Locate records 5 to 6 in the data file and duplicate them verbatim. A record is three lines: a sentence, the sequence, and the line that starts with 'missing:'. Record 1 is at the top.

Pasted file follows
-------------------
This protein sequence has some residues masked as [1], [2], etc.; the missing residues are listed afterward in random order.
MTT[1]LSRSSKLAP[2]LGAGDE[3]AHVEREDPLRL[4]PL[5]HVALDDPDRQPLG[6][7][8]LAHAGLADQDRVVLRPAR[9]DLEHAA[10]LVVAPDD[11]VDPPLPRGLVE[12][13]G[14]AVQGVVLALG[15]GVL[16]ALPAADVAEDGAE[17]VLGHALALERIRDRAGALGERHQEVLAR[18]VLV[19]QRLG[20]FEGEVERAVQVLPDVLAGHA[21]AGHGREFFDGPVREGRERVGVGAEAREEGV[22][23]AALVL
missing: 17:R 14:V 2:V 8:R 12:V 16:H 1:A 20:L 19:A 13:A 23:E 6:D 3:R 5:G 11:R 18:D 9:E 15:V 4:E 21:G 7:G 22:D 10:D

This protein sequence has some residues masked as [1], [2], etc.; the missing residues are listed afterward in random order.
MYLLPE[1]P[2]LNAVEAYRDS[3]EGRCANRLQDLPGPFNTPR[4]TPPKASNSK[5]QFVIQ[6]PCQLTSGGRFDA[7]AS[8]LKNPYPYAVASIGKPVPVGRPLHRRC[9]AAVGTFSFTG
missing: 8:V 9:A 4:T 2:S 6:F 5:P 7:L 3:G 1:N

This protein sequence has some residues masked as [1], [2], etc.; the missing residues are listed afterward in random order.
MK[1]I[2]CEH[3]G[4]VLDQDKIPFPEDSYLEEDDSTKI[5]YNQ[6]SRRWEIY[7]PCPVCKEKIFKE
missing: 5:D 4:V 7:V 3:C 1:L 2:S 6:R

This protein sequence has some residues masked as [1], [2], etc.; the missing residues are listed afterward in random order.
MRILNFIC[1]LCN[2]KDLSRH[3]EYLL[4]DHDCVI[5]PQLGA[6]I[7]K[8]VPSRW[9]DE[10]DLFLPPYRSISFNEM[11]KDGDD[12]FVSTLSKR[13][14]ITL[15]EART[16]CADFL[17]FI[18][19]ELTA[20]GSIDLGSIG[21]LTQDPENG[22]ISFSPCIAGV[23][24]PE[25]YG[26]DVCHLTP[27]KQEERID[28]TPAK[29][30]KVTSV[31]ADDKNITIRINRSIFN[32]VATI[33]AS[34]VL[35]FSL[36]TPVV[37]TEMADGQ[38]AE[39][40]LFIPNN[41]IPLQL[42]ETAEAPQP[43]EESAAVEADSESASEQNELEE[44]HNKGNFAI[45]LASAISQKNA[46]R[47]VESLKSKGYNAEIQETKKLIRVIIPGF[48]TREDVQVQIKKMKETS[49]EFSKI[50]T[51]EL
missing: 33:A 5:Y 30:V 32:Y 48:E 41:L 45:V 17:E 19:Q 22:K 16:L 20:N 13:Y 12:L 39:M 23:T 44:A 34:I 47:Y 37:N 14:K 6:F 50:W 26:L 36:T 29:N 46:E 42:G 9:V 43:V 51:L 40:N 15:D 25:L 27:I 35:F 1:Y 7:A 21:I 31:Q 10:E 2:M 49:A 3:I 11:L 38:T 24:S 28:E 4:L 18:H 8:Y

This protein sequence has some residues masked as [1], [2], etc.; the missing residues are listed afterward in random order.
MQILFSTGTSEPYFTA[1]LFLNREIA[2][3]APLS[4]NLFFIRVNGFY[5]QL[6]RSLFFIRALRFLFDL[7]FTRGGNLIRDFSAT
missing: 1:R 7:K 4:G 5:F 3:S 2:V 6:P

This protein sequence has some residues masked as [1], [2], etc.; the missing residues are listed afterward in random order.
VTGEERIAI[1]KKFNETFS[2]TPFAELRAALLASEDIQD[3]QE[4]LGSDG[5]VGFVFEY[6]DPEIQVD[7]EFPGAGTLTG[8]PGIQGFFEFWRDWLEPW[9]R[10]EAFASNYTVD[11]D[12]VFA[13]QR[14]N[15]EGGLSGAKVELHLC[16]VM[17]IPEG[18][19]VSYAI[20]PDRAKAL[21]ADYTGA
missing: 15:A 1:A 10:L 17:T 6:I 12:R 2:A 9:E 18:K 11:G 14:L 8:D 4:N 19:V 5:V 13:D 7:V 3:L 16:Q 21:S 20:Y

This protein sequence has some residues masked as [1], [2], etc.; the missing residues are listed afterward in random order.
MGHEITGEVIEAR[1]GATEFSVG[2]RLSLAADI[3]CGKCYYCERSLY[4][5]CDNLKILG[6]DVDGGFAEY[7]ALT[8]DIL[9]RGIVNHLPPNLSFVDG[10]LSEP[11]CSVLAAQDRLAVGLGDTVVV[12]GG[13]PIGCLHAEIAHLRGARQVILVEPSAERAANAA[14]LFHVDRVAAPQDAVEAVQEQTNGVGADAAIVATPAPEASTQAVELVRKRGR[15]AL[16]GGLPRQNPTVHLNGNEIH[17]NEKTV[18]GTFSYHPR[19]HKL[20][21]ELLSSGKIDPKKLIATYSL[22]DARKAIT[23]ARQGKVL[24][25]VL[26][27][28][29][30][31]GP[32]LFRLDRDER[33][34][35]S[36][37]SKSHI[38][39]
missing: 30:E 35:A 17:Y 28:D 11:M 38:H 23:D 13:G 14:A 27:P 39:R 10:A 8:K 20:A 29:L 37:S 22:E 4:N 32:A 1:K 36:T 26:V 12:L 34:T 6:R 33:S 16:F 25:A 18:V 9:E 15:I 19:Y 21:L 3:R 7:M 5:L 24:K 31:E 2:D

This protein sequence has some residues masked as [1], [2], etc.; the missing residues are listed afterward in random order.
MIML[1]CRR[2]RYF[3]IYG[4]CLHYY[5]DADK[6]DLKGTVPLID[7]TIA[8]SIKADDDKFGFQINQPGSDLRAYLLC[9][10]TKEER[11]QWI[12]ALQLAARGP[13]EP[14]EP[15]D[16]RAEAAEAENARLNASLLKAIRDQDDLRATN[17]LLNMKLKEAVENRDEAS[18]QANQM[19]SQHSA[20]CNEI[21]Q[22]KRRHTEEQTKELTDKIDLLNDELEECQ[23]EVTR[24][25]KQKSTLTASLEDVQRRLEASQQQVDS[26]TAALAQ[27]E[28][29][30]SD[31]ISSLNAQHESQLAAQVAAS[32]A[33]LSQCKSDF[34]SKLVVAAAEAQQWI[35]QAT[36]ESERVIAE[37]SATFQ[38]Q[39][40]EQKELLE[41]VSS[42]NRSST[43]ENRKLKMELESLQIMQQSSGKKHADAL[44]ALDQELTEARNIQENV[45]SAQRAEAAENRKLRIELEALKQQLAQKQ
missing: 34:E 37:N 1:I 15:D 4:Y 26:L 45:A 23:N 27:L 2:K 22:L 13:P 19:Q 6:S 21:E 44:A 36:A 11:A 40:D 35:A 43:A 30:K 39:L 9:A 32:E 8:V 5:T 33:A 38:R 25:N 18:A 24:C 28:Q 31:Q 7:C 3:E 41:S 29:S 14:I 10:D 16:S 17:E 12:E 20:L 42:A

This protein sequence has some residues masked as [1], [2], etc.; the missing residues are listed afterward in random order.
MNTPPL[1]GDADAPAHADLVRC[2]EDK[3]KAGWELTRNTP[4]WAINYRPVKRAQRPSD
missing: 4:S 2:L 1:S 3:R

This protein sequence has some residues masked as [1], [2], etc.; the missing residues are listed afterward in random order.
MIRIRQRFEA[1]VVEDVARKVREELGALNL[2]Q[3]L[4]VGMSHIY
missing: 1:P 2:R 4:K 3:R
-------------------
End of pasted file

This protein sequence has some residues masked as [1], [2], etc.; the missing residues are listed afterward in random order.
MQILFSTGTSEPYFTA[1]LFLNREIA[2][3]APLS[4]NLFFIRVNGFY[5]QL[6]RSLFFIRALRFLFDL[7]FTRGGNLIRDFSAT
missing: 1:R 7:K 4:G 5:F 3:S 2:V 6:P

This protein sequence has some residues masked as [1], [2], etc.; the missing residues are listed afterward in random order.
VTGEERIAI[1]KKFNETFS[2]TPFAELRAALLASEDIQD[3]QE[4]LGSDG[5]VGFVFEY[6]DPEIQVD[7]EFPGAGTLTG[8]PGIQGFFEFWRDWLEPW[9]R[10]EAFASNYTVD[11]D[12]VFA[13]QR[14]N[15]EGGLSGAKVELHLC[16]VM[17]IPEG[18][19]VSYAI[20]PDRAKAL[21]ADYTGA
missing: 15:A 1:A 10:L 17:T 6:I 12:R 2:A 9:E 18:K 11:G 14:L 8:D 4:N 19:V 5:V 13:D 7:V 3:L 16:Q 21:S 20:Y